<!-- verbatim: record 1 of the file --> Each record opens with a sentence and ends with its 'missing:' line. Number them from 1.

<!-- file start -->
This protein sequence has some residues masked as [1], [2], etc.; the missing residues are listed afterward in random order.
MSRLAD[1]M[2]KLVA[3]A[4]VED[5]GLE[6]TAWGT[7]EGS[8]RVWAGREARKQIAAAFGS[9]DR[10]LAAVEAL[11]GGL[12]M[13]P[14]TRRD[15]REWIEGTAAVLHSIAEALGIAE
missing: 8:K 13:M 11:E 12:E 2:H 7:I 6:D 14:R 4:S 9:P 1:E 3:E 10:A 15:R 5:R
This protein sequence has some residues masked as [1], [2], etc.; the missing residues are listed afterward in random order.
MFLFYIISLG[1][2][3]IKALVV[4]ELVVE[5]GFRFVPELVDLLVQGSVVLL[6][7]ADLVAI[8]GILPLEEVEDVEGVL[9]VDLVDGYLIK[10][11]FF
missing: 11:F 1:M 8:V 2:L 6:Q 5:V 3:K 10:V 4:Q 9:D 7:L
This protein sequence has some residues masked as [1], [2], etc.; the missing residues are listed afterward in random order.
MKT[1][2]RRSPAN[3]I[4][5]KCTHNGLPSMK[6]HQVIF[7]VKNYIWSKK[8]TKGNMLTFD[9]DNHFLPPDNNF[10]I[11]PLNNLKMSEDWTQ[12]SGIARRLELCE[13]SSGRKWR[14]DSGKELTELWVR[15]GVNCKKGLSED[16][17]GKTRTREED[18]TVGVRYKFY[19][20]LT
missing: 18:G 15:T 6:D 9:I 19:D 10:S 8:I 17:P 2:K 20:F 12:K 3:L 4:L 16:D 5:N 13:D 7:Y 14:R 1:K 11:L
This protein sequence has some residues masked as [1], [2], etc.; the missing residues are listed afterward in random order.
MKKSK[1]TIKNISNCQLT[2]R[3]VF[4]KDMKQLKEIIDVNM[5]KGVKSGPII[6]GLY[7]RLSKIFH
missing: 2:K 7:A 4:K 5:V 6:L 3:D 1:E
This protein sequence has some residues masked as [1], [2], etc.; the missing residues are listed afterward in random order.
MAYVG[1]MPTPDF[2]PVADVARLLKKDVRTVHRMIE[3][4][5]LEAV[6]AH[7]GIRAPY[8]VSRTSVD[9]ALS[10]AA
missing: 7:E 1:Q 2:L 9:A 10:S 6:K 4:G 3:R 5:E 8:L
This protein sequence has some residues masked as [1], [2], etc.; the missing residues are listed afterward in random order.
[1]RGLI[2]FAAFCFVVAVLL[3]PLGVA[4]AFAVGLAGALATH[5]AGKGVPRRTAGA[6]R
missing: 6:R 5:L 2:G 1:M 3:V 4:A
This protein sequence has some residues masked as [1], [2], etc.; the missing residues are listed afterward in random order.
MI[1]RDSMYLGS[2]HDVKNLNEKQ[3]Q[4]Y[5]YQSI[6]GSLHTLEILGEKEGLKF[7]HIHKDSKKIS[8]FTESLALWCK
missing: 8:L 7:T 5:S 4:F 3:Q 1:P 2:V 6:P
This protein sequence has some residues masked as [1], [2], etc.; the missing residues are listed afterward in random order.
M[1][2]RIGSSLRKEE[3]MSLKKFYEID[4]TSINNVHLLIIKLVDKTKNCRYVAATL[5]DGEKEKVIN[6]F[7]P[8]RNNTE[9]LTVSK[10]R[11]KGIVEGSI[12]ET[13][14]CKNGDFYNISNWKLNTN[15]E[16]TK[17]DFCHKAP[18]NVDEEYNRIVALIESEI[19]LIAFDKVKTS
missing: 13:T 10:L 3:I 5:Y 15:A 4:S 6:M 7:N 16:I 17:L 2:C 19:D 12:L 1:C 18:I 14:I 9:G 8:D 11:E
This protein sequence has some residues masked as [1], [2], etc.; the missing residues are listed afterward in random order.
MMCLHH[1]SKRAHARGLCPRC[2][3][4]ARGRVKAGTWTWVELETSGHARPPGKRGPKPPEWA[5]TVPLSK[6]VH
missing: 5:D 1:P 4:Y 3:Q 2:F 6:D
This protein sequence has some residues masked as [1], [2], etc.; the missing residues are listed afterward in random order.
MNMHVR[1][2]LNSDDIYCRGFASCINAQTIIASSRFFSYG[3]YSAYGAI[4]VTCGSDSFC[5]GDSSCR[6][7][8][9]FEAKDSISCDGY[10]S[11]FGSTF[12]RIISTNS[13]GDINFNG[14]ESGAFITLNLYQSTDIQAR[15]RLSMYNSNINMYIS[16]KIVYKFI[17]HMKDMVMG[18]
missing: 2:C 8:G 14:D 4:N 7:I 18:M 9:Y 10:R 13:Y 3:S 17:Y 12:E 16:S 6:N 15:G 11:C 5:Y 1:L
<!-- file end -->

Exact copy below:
This protein sequence has some residues masked as [1], [2], etc.; the missing residues are listed afterward in random order.
MSRLAD[1]M[2]KLVA[3]A[4]VED[5]GLE[6]TAWGT[7]EGS[8]RVWAGREARKQIAAAFGS[9]DR[10]LAAVEAL[11]GGL[12]M[13]P[14]TRRD[15]REWIEGTAAVLHSIAEALGIAE
missing: 8:K 13:M 11:E 12:E 2:H 7:I 6:D 14:R 4:S 9:P 1:E 3:E 10:A 15:R 5:R